It also controverts the contemporary belief that the plague is the curse of God for sin. The giant flail swirling over housetops - like the wrath of God. The strange behavior of cottard is interesting, and his remark about plague (- if people are to live together, then sometimes the plague epidemic is necessary) is also interesting. He is the symbol of people who befriended the Nazis, and betrayed countrymen.

There are people who forget their sick relatives. Also there are people who want to volunteer in the camps to feel their dead relatives. The camps are the symbol of concentration camps where victims are thrown by the Gestapos. The book considers the after-plague effect on common people, and legislative authority (just as what happens after a war).

Mr. Cottard became mad when the epidemic is over. People returning from outside are symbols to the end of war where people used to return to their homeland and looked for their relatives. The last lines are quite profound - the plague bacillus doesn't disappear for good, it lies dormant everywhere - in books, in shelves, in bedrooms - just like a war, that is only a dormant epidemic for the moment.

Link:

English translated ebook is made available by
evankozierachi.com (560 KB).

Bangla translation is available by Seba Prokashoni.


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Book: Ha Za Ba Ra La (May be translated as 'The Disorder')

Author: Sukumar Ray (Indian, 1887 - 1923)









 


Original Language: Bangla
Category: Comedy
Year: Unknown











 


Summary: Strange and nonsense things started happening. The kerchief became a cat and fled away. The crow started calculating 7 times 2 with timer constraint where 7 times 2 is not 14 always - but just in the nick of time. 'Budho' - the old man started counting his age backwards and is now aged 13. The character 'Udho' started to beat 'Budho' by jumping on his body to mimic 'Udho-r pindi budho-r ghar e' (it's an idiom in Bangla to mean someone else is punished instead of the one committing the offence). Strange other things are happening everywhere. Is it a dream or a reality?!?

Comment: How to make non-sensible thoughts into an artistic comedy - the story is a wonderful example. Without Sukumar Ray, it is difficult to perceive comedy in such a supremity. No English translation is available.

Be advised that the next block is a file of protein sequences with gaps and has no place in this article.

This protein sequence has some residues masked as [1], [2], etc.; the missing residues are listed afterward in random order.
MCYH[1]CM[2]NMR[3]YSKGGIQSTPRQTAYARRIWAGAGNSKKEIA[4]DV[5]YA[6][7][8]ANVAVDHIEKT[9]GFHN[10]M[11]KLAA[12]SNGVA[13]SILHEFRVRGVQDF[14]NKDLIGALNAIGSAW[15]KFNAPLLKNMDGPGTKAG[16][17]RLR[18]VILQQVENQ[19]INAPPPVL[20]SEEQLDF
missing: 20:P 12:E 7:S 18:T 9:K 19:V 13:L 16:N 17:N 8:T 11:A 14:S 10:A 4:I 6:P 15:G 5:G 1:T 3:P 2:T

Link:

Bangla ebook is made available at from iopb.res.in.


Let us buy paper books. Let's enrich our mind and home library.

Tuesday, November 6, 2012

21st Magic

Card Magic
When I started my career as a petty programmer, I was still workless. It's kinda funny - I started working, but I was a workless slacker. Then I continued to be a slacker. I started enjoying being a slacker. I had no bindings, no responsibility - just a slacker of my own kind. I earned just enough to keep myself up. Then suddenly another slacker's idea came into my mind - the card slacker (he existed long before I came into existence, I believe). Then I thought of making my slack a bit juicy. I transformed the slacker's idea of the 21st card magic into a computer code. But when I finished the design, it was not a really bad thing. Then I sighed pleasantly - "Ah, being a slacker ain't so bad"...

This is the 21st card magic. If you know the magic, you will still enjoy the tiny piece of program. If you don't know the magic, then you will feel it great.


[I respect the card slacker who invented the magic. This is my way of writing funny. Never mind.]


I suppose it works on Windows OS only. I didn't have a chance to work and test for Mac, or iOS, or other Operating Systems.

Dropbox Download Link (1.3 MB): 21st Magic
 
21st Magic - screenshot of the card fun


First choose a card (select visually, don't click on the card, let me choose the Ace of Diamond). Then click on the green text ("Please choose a card from the cards eblow. Then click on me").

The magic starts and you have to select the row where the card is (In my case, I have to click on "Row Three" as the Ace of Diamond is there, see the screenshot above).

Now the cards shuffle, and you have to select the row where the card moved (In my case, it is the "Row Two" where the Ace of Diamond moved, see below).



At this point the cards shuffle again, and you have to select for the third and the last time the row where the card moved (In my case, I have to click on "Row Two" where the Ace of Diamond moved, see below).